Mexicans are a happy lot. Mexicans are a happy lot.

Mexicans liberated by their ni-modo mindset

Revisiting 'Why is Mexico happier than its neighbor?' in the Trump era

Welcome to the holiday season in Mexico – a time of reflection, resolutions for the New Year and the interregnum between serial disappointments.


It occurred to me the other day at a holiday family gathering that by almost anyone’s account I am a failure. Everything that I’ve seriously attempted has ended in ruin. I won’t give you the complete laundry list (as that would require a book) but it includes two failed restaurants, countless failed relationships, bankruptcy, homelessness and a spectacularly failed law career.

My life has mostly been a recursive of regrets, but the schadenfreude it brings to my enemies among the Ignorati, strangely, makes me happy. I always aim to please.

I am at best a C-list academic and writer. The odds of this changing in a positive way, in an upwardly mobile way, are infinitesimal. But it could happen. Success in life is, after all, mostly luck. I mean this literally and not rhetorically.

Had, for example, Donald Trump been born into a poor family of cobblers, he would not be our president, he would be a cobbler. Perhaps the king of cobblers, but still a cobbler.

As luck would have it, he inherited a fortune. Meritocracy is a myth, but falling just short of an outright lie, I think.

But back to the other day. It was a holiday reunion of my wife’s family, of parents, aunts and uncles, coming together to eat, drink and be merry, collecting like confetti in the asperous terrain that is Chihuahua.


Some were wealthy, some poor, some in between. Some were beautiful, some ugly. Lucky or unlucky in life and love, fat, skinny, good skin, bad skin, bald, old. All of them drinking white wine in the sun, and enjoying themselves quite thoroughly.

But they shared two key things in common. They were happy, and they were Mexican. I was the odd-one-out. I was the only one with a gnawing existential angst, the feeling that I was an under-performer, a slacker in life’s strange journey.

I was the only one looking out the window to see who arrived in an Audi and who drove up in a Hyundai. And I think it not to be a coincidence that I was the only American.

In 2015 I wrote a piece about the new optimism in Mexico (“Mexico: rising sun of the Americas”) based on the musings of Thomas Friedman. I ruminated about this for some time, and last year I wrote another piggyback opinion piece entitled “Why is Mexico happier than its neighbor?”

Mexico, a poorer country than the U.S. by any economic metric one might like to look at, consistently scores higher on the World Happiness Report index. This curious enigma fascinates me. My thesis was controversial, as is evident by the comment threads.

I argued that upward mobility in Mexico has historically been a dream rather than a right as it is often viewed in the U.S., and that the sunny view of life by Mexicans was due in large measure to a growing middle class, which in turn is due in large measure to a very favorable North American Free Trade Agreement, and globalism.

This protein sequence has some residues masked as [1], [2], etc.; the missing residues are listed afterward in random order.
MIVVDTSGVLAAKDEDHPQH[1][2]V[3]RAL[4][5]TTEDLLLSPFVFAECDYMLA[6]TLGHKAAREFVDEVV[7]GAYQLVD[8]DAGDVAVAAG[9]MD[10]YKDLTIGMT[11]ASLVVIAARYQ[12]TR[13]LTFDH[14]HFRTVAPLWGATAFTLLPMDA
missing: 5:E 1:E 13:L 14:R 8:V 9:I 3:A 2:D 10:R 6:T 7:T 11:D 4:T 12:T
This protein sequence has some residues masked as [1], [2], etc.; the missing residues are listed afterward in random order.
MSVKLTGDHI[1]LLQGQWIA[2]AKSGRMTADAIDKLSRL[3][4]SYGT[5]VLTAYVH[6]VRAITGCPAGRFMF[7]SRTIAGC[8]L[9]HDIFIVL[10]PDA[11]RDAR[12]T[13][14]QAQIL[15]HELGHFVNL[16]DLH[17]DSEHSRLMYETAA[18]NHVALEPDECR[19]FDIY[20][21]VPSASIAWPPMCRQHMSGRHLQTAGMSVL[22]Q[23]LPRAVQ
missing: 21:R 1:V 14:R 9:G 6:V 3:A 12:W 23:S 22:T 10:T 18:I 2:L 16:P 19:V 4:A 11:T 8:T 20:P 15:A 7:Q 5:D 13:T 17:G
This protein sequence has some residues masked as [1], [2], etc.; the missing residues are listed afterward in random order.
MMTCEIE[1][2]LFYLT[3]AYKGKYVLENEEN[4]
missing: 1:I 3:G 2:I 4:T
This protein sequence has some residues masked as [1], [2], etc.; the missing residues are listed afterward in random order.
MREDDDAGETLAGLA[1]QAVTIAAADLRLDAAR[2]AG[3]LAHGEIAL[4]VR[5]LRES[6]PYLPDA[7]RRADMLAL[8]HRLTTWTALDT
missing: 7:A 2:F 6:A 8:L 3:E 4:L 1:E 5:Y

I think the reason that piece stuck in the craw of so many people was that they expected me to talk about the importance of culture and family and anti-materialism, but ever the contrarian, I focused on socioeconomics.

I’m rethinking this now. No, I’m not abandoning my original thesis entirely, but I think it could use some nuance, especially now that we have a shameless racist charlatan as a president, a man who surely thinks that the sine qua non for happiness is lucre.

Culture is, in fact, important. In “rising sun” I wrote about ni modo (nothing can be done about it) fatalism giving out to si se puede (yes we can) optimism. But the ni-modo mindset does not by definition have to be fatalistic.

It can be liberating. It can mean something like “much of life is beyond my control so I’m going to be happy as happenstance batters me around.” That, I think is the most accurate description of the paradigm of Mexican thought, something Octavio Paz might agree with (or a long-dead French existentialist philosopher).

I recently read two very good biographies of Franklin D. Roosevelt and it occurred to me that Americans have burdened themselves unnecessarily with an odd mindset that economic progress is success and success is economic progress, full stop.

In the late 1970s, though, the railcar of GDP growth became decoupled from the caboose of income growth – the stock markets will rise and incomes will fall, until the end. The endgame, as it were, of neoliberalism.

Life expectancy is now declining in the U.S., and drug overdoses are now the leading cause of accidental death. The conclusion for why this is so is so obvious that it is almost pro forma: Americans value money and upward mobility more than anything, in a system that makes it almost impossible to achieve; in other words, to use the railcar analogy again, the myth of onward-upward has been decoupled from the reality of backward-downward everyday life.

This is a problem. And a problem that Mexicans don’t have.